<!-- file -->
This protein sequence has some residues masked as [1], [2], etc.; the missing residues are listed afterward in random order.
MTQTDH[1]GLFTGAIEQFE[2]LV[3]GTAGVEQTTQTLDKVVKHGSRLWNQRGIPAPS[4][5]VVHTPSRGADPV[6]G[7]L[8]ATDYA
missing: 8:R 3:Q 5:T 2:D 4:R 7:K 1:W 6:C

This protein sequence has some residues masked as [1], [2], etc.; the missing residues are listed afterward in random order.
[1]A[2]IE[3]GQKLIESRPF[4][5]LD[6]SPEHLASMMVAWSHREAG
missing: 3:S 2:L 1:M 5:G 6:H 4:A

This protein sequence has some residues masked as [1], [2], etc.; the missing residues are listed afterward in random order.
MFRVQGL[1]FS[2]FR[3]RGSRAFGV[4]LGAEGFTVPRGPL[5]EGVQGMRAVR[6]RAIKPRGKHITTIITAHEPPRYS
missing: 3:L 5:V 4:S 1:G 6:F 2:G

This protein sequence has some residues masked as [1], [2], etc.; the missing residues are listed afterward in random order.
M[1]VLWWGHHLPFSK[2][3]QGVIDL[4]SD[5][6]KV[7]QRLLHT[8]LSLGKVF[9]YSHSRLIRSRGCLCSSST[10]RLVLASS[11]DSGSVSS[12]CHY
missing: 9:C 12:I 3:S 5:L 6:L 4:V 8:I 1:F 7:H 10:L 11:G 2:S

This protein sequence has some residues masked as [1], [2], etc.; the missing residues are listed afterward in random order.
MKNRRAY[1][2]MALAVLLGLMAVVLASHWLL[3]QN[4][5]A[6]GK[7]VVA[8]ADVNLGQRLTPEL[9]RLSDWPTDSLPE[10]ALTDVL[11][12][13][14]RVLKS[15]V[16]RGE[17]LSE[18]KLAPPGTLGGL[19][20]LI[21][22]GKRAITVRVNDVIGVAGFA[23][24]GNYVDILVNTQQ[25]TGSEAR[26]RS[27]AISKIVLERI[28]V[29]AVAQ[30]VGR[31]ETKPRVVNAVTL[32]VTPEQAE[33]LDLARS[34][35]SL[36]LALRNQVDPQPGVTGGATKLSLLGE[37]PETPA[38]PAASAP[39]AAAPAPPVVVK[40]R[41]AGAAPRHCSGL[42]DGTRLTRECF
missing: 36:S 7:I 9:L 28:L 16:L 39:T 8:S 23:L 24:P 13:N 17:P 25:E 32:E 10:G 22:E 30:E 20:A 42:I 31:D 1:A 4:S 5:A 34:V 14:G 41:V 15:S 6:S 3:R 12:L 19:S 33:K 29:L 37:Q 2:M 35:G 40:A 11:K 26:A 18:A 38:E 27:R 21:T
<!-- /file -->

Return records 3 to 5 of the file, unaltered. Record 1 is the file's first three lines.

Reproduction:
This protein sequence has some residues masked as [1], [2], etc.; the missing residues are listed afterward in random order.
MFRVQGL[1]FS[2]FR[3]RGSRAFGV[4]LGAEGFTVPRGPL[5]EGVQGMRAVR[6]RAIKPRGKHITTIITAHEPPRYS
missing: 3:L 5:V 4:S 1:G 6:F 2:G

This protein sequence has some residues masked as [1], [2], etc.; the missing residues are listed afterward in random order.
M[1]VLWWGHHLPFSK[2][3]QGVIDL[4]SD[5][6]KV[7]QRLLHT[8]LSLGKVF[9]YSHSRLIRSRGCLCSSST[10]RLVLASS[11]DSGSVSS[12]CHY
missing: 9:C 12:I 3:S 5:L 6:L 4:V 8:I 1:F 7:H 10:L 11:G 2:S

This protein sequence has some residues masked as [1], [2], etc.; the missing residues are listed afterward in random order.
MKNRRAY[1][2]MALAVLLGLMAVVLASHWLL[3]QN[4][5]A[6]GK[7]VVA[8]ADVNLGQRLTPEL[9]RLSDWPTDSLPE[10]ALTDVL[11][12][13][14]RVLKS[15]V[16]RGE[17]LSE[18]KLAPPGTLGGL[19][20]LI[21][22]GKRAITVRVNDVIGVAGFA[23][24]GNYVDILVNTQQ[25]TGSEAR[26]RS[27]AISKIVLERI[28]V[29]AVAQ[30]VGR[31]ETKPRVVNAVTL[32]VTPEQAE[33]LDLARS[34][35]SL[36]LALRNQVDPQPGVTGGATKLSLLGE[37]PETPA[38]PAASAP[39]AAAPAPPVVVK[40]R[41]AGAAPRHCSGL[42]DGTRLTRECF
missing: 36:S 7:I 9:L 28:L 16:L 39:T 8:S 23:L 24:P 13:N 17:P 25:E 32:E 10:G 22:E 30:E 20:A 42:I 31:D 1:A 4:S 5:A 34:V 14:G 41:V 15:S 6:S 3:R 12:L 19:S 33:K 29:L 37:Q 2:M 35:G 40:A 11:K 26:A 18:A 38:E 27:R 21:T